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Meet the 90-Year-Old Holocaust Survivor Who Fought Off a Purse Snatcher

By Danielle Tcholakian | September 29, 2016 7:13am
 Gina Zuckerman moved to New York 60 years ago after six years in German labor camps in World War II.
Gina Zuckerman moved to New York 60 years ago after six years in German labor camps in World War II.
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DNAinfo/Danielle Tcholakian

GREENWICH VILLAGE — The 90-year-old woman who fought off a purse-snatcher in Greenwich Village said she's always been a fighter — which got her through World War II after her home country, Poland, was invaded by Nazis in 1939.

Gina Zuckerman, who wouldn't let go of her purse as she was knocked to the ground Tuesday by a woman trying to steal it, has lived in New York City for the past 60 years, after surviving six years of forced labor in Germany and then being brought here by a Jewish organization.

"I was very lucky because I was very humble," she said. "I took any job I was given — at first."

She studied at Washington Irving High School and ultimately had a 28-year career in advertising on Madison Avenue as "a Girl Friday," she said.

"In those days, it was called a Girl Friday — a girl who had to have answers to everything, know everything," she said.

Even now she doesn't truly consider herself retired because she volunteers at the senior center near Washington Square Park that she walks to everyday for lunch from her studio apartment in Chelsea.

That's where the petite nonagenarian was headed about noon Tuesday when she was followed and then attacked by a woman who tried to steal her purse from the shopping cart she pushes everywhere she goes for support, she said.

"She was a little taller than I was, but very big, with black hair. That's all I remember," said the barely 5-foot-tall Zuckerman in an interview in her apartment Wednesday.

Zuckerman keeps her pocketbook fastened to her cart with two clips that the woman yanked off before snatching the purse, she said.

But Zuckerman grabbed onto the purse and refused to let go. The woman dug her nails into the 90-year-old's arm, drawing blood and bruising her.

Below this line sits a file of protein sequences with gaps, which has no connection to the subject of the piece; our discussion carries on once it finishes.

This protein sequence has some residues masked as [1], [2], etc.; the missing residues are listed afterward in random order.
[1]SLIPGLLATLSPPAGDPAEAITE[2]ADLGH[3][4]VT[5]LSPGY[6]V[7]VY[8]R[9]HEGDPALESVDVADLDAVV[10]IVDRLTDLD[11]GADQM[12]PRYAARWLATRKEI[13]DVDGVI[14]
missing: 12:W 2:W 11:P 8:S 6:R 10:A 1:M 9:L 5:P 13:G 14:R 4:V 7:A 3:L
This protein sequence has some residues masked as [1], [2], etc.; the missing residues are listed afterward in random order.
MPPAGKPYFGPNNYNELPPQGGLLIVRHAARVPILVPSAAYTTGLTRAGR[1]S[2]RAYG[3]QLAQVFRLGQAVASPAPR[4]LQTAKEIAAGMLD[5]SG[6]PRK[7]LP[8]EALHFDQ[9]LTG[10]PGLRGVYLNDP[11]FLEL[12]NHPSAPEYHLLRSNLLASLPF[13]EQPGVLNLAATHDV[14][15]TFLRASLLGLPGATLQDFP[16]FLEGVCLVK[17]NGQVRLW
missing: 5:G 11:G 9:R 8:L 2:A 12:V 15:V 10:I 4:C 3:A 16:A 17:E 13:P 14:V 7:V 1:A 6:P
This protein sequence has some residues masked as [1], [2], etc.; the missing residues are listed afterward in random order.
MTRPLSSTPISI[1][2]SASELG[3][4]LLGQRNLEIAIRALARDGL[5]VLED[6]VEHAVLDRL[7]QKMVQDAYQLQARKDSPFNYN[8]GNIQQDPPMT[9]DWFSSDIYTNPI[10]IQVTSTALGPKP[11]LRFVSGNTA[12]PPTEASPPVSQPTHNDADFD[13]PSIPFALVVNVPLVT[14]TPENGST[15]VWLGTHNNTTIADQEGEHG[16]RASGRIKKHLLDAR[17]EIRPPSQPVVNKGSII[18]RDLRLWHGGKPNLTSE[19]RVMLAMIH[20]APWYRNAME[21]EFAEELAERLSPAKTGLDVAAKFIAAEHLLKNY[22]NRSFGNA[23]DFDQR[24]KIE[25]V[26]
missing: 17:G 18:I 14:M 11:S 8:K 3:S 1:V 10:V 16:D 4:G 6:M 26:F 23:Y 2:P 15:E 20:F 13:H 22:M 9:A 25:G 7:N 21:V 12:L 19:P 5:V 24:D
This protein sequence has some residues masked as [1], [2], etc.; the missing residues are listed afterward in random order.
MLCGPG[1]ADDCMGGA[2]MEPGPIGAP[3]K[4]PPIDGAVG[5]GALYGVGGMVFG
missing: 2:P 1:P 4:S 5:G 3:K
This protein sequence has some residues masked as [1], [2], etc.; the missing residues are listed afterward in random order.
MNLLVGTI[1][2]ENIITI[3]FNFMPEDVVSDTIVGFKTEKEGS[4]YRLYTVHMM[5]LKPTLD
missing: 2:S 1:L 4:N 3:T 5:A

"She had very sharp nails, she scratched me deeply," said Zuckerman, whose right forearm was wrapped in bandages. "It's black [and] blue."

The woman tried to convince passersby that she was Zuckerman's home health aide, but when someone noticed Zuckerman's arm bleeding, an ambulance was called and the woman fled.

"She said she worked for me, but I never saw her. Nobody ever worked for me, I do everything myself," she said. "I never needed anything from anybody."

The suspect was still being sought as of Wednesday night.

Zuckerman said she was rushed to the hospital in an ambulance "and right behind us, a whole cordon of police."

"Police escorted me everyplace, stood by me in the hospital while I was examined, and took me in a police car home when it was all over," she said.

At the hospital, she was given a tetanus shot and five stitches for the gash in her arm, plus another bandage around an injured finger on her right hand.

"I have a pacemaker!" she added. "Can you imagine, I didn't faint!"

They also gave her a cane, she said, though she worried she won't be as adept walking with it as she is with her shopping cart.

She practiced with it around her apartment Wednesday, preparing for her first trip back to the senior center Thursday — she hadn't been back since the attack.

"I'm scared," she said. "I'm shaking. Somebody followed me with the intention of harming me. The police were very angry."

The woman ripped her pocketbook "all over the place," Zuckerman said, but even if she hadn't, Zuckerman no longer wants to carry it with her.

"I'm going to take a coat with pockets," she said.

She only had $10 in her purse at the time of the attack, she said, but was more concerned about the documents she was carrying, such as her ID card, telephone numbers and addresses.

"Five dollars I would have given her, if she needed [it] badly," Zuckerman said.

Zuckerman was touched by how much the police seemed to care about her, and also by the reactions of her neighbors.

"People in my house were kind, everyone was very sympathetic," she said.

But she balked at the idea that anyone is worried about her.

"I'm a fighter," she said. "I used to be dancer and a gymnast, so this is why I'm very good at fighting."

A registered Democrat, Zuckerman said that while "90 is a very good age," she is looking forward to turning 91 next month — "if I live another three weeks" — and voting in the election for "Ms. Clinton," she said.

She's "very excited" to vote possibly for the first female president, she said, but is also really not a fan of Donald Trump.

"I don't like the things he says," she said. "I don't like rude men. Enough rude men."